University President Lawrence S. Bacow offered advice on leadership and defended the importance of a liberal arts education at a talk with Harvard School of Public Health Dean Michelle A. Williams on Wednesday.
Iuliano — who oversees Harvard’s legal strategy in the midst of multiple high-profile lawsuits — will begin his new role in Gettysburg, Pa. on July 1 after the school’s current president, Janet M. Riggs, retires, according to a statement posted on Gettysburg College’s website.
Law School faculty members Jeannie Suk Gersen, Nancy Gertner, and Janet E. Halley submitted their response praising and critiquing U.S. Secretary of Education Betsy D. DeVos’s proposed Title IX rules. The faculty members’ contribution came shortly after Harvard offered its own commentary
University President Lawrence S. Bacow praised the Medical School’s health policy department and discussed the importance of higher education at a symposium at the school Tuesday.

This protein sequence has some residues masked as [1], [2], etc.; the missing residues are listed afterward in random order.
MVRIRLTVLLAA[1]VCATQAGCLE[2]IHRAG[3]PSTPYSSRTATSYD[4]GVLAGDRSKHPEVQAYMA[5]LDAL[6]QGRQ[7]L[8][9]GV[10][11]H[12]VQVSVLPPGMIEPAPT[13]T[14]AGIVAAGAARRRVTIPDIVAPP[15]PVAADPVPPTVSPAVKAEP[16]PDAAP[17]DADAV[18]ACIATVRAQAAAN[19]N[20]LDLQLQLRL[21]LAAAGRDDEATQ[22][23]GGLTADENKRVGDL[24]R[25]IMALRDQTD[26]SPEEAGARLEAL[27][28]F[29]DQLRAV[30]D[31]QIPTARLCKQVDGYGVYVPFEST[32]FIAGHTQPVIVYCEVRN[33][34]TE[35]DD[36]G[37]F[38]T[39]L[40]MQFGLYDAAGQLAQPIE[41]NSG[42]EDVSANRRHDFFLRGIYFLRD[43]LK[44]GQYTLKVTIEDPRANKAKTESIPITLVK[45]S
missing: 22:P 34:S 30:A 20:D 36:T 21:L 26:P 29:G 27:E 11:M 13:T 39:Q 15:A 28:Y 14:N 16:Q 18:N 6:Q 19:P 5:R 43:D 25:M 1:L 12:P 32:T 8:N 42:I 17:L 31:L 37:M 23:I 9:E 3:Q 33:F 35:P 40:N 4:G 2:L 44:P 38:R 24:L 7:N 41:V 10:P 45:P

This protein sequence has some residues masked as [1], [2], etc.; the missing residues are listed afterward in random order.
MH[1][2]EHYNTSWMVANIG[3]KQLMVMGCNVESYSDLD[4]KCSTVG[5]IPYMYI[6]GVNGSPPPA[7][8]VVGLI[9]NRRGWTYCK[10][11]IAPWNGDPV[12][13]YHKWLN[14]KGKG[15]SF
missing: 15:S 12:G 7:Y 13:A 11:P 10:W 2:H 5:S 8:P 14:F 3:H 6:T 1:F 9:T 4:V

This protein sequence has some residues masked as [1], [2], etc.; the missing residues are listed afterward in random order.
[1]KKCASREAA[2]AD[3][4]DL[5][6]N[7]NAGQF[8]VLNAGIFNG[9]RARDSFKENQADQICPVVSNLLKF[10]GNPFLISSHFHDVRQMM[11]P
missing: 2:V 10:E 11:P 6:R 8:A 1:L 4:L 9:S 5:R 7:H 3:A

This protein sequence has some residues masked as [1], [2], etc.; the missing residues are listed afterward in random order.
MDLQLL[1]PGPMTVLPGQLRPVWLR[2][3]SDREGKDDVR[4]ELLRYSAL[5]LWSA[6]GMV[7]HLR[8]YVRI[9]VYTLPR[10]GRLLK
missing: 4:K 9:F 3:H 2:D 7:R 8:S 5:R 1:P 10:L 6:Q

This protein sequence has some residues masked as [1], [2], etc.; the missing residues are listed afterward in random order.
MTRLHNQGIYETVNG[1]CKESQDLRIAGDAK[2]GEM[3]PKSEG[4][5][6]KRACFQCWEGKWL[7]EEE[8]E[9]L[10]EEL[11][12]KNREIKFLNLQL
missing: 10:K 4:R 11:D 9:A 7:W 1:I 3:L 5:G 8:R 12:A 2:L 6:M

Fernando M. Reimers, a professor at the Graduate School of Education who moderated the event, opened the panel with remarks on the “global significance” of education in a time when he said some people doubt its value.
Bacow, a Michigan native, stopped through Detroit and Pontiac to make the case to locals that Harvard can positively impact their lives and neighborhoods. The trip comes at a perilous moment for higher education in America.
The former secretary of education and Harvard Basketball alumnus shared his insights about the present state of American education at the IOP Tuesday night.
University President Drew G. Faust traveled to Philadelphia over spring break to speak at Philadelphia High School for Girls about the importance of higher education.
Faust traveled to D.C. last week to meet with Democratic lawmakers about the “deep concerns” she has about reauthorization of the Higher Ed Act and immigration laws.
Harvard students and alumni, along with organizations across 11 other colleges, called for greater transparency in the use of “legacy preferences” in a Feb. 14 letter.
A "tiny" percentage of students use Advanced Standing at Harvard. But across the country at Stanford, one in five undergrads take advantage of a similar program.